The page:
We are writing to express our serious concern with the human rights crisis that is unfolding in Colombia today. A week ago a number of national and local organizations in Colombia – among them Afro-descendant organizations, agrarian organizations and Colombia’s National Indigenous Organization (ONIC) – began an historic national strike. The protest is a response to the Colombian government’s failure to honor its commitments to agrarian reform, and a call for the government to protect the rights of indigenous and Afro-Colombian communities.
Peaceful protestors have been met with brutal repression. The Escuadrón Móvil Antidisturbios (ESMAD) has used extreme force against these peaceful protesters, which has resulted in the death of three indigenous community members, and the injury of countless others. The government has also refused to engage in serious dialogue with leaders and has instead decided to remove protestors from the main roads in some regions in the country. We have close contact with a number of Afro-Colombian community leaders who are among the peaceful protestors in the North of Cauca, some of whom reported on June 3 that ESMAD forces were intermixed with regular police. This is bringing about an escalation of an otherwise peaceful protest at the same time that it may present violation of international human rights conventions. There are also numerous reports of racialized violence against protesters, including the use of disturbing racist slurs by ESMAD forces. Rather than treating these Colombians as peaceful protesters, the Colombian state has chosen to treat this as a declaration of war. We are deeply saddened by this situation and stand with the Colombians who find themselves on the streets, risking their lives to exercise their rights as citizens.
As the Colombian government continues to engage in peace negotiations with the FARC-EP in Cuba, it is important to note the blatant disregard for the rights of protesters is directly linked to the refusal to include an Ethnic Commission in the peace negotiations, which would help to mitigate the exclusion of indigenous and Afro-Colombian communities. This is despite a number of verbal commitments that were made in the last few months by Colombian state officials. These protests are, in part, a response to the systematic exclusion of these communities and organizations and the government’s failure to guarantee the individual and collective human rights of these communities. These rights are guaranteed in the 1991 constitution and in over two decades of subsequent legal norms and Constitutional Court decisions. We are appalled by the treatment of these peaceful protestors and the blatant disregard for civil rights that are unfolding in Colombia. This is especially disturbing because among the many protesters are people from Afro-Colombian and indigenous communities that have been historically marginalized and whose rights have been systematically denied.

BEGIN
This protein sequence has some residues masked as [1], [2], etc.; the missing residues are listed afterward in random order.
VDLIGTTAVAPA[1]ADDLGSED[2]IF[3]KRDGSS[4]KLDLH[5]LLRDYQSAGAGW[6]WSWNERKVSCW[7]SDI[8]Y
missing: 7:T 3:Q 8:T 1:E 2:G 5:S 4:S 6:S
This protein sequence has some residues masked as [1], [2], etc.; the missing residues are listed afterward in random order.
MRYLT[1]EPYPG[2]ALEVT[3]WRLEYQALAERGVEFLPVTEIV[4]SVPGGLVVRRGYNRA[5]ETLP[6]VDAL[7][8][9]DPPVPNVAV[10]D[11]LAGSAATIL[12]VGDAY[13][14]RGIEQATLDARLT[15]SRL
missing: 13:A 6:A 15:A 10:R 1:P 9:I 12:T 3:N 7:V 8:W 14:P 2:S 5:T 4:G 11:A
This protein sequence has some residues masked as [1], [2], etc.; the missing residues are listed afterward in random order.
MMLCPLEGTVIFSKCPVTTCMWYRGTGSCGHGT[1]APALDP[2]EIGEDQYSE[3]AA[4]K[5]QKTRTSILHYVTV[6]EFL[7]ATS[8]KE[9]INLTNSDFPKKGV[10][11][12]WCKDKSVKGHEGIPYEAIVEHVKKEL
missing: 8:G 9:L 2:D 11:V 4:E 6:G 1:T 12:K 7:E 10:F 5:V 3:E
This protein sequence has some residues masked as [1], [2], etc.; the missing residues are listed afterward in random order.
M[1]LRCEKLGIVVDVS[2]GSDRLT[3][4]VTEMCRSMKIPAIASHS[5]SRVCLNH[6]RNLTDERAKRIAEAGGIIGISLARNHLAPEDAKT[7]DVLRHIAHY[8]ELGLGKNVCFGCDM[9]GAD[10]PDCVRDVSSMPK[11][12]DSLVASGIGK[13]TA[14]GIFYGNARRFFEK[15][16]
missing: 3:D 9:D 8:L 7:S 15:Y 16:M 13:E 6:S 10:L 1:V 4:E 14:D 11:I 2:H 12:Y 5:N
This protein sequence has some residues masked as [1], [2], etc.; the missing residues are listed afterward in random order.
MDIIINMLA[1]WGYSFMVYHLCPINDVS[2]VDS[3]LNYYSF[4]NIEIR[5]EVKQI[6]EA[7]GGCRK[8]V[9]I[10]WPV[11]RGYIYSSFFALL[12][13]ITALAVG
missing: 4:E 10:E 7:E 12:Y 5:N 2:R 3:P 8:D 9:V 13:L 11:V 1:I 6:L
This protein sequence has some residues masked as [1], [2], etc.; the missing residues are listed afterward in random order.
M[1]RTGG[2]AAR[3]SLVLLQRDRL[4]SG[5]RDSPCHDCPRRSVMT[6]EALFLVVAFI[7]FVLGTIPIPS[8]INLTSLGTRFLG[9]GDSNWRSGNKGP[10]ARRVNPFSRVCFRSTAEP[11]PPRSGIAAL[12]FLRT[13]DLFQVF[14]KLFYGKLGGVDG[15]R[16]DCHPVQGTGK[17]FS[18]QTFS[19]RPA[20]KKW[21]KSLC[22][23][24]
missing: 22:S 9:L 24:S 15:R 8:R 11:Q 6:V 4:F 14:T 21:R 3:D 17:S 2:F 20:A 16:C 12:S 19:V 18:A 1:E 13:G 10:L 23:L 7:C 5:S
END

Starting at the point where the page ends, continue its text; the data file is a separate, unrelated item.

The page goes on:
Given this dire situation we urge the Colombian state to choose peace, to use restraint in dealing with protestors, and to respond to the concrete, and legally justified, demands that protesters have made. We also urge policymakers in the United States to look into this situation and to pressure the Colombian state to respect the rights of its citizens. The handling of this protest not only threatens to undermine the peace negotiations, it threatens to prospect for democracy and the rule of law in Colombia.
The Afro-Colombian Solidarity Network (ACSN) is an independent coalition of organizations and individuals in the United States (U.S.), formed in January 2008, working to promote international policies and programs that strengthen the territorial and human rights of Afro-Colombian communities. Working directly with grassroots Afro-Colombian organizations, ACSN undertakes strategic action in a number of areas including advocacy, visibility and fundraising. We support Afro-Colombian communities’ struggles for justice and self-determination.